Antihistamines are available both over-the-counter and as a prescription. There are also various decongestant and antihistamine combinations available. The three main prescription choices are Clarinex® (and Claritin®), Allegra®, and Zyrtec®. In general, take any antihistamine-decongestant combination in the morning to avoid insomnia. Zyrtec should probably be taken at night, in order to reduce the chance of sleepiness during the daytime. If there is a significant infection present and secretions are already thickened, antihistamines are often discontinued in favor of a mucous thinner/decongestant combination.

Mucous Thinners and Decongestants

Mucous thinners and decongestants are used to shrink down the tissues and promote sinus drainage. There are multiple prescription and over-the-counter varieties available. A mucous thinner will tend to be drying unless you are also drinking plenty of water when taking these. If you have high blood pressure, it is very important to monitor your pressure while on decongestants. The mucous thinner/decongestant combinations are typically given twice per day. However, some people will be unable to tolerate these at night and should only take them once per day.

Oral Steroids

In particularly severe infections, oral steroids can be used. Often, they are the only upper respiratory infection treatment that will reduce the symptoms of pressure and allow the nasal sinuses to drain. These are best taken on a full stomach and earlier in the day is better. They may give you some irritability, stomach upset, or hyperactivity. This can also interfere with sleep. A person who has high blood pressure or diabetes needs to be very careful to monitor their pressure or blood glucose while taking steroids. Steroids can have multiple side effects when taken long-term, but short-term doses are very well tolerated and extremely effective in controlling the symptoms associated with acute and chronic sinus infections, severe allergies, or nasal polyps. The only significant side effect of note with oral steroids is the extraordinarily uncommon occurrence of damage to the hip cartilage, which is very rare in and of itself, and is usually associated with long-term usage of steroids. The use of steroids for greater than approximately seven days requires a tapering down in order to discontinue them. Thus, you should not abruptly stop your steroid if you have been taking the same dose for greater than one week.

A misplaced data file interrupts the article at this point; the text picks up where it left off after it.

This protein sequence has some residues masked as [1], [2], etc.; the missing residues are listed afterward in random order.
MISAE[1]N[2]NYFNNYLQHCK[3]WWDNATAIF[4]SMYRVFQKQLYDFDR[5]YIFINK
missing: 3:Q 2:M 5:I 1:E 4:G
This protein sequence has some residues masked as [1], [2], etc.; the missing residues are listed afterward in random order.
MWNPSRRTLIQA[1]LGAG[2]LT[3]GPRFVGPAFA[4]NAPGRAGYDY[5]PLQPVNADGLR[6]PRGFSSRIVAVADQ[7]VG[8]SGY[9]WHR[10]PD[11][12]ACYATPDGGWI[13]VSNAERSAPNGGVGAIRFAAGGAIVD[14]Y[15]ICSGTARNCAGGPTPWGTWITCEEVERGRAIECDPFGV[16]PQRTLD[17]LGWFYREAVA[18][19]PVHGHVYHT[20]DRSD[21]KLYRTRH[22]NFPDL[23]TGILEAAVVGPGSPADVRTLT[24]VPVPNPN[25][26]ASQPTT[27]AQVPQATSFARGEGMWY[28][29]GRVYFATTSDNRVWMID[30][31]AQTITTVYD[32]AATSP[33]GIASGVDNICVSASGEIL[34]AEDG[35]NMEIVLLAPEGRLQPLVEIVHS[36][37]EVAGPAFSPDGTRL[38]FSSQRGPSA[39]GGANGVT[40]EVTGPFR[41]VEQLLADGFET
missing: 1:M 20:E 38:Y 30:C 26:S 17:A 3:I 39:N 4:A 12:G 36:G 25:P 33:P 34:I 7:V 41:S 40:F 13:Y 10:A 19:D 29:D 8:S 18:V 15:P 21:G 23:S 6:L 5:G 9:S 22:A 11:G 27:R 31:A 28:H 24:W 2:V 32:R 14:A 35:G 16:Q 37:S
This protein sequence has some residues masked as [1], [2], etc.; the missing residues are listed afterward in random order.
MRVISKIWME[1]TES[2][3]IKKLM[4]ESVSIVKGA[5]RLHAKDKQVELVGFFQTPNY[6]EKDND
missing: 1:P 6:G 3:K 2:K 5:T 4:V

Antibiotic Treatment

Finally, when all of these other upper respiratory infection treatments have failed and a bacterial infection is present, an antibiotic will be prescribed. The most common symptoms of acute sinusitis of a bacterial nature are pain, pressure, and thick and colored nasal drainage. However, not all colored drainage means that there is a bacterial infection present. According to the Center for Disease Control, only two percent of colds will progress to result in bacterial sinusitis. Thus, most upper respiratory infections should NOT be treated with antibiotics. Antibiotics should be reserved for upper respiratory infections which last longer than ten days, or which worsen after four or five days of treatment. The use of antibiotics for nonbacterial upper respiratory infections has resulted in a severe problem with the emergence of bacteria which are resistant to multiple forms of antibiotics, and some bacteria are currently only treatable with intravenous antibiotics.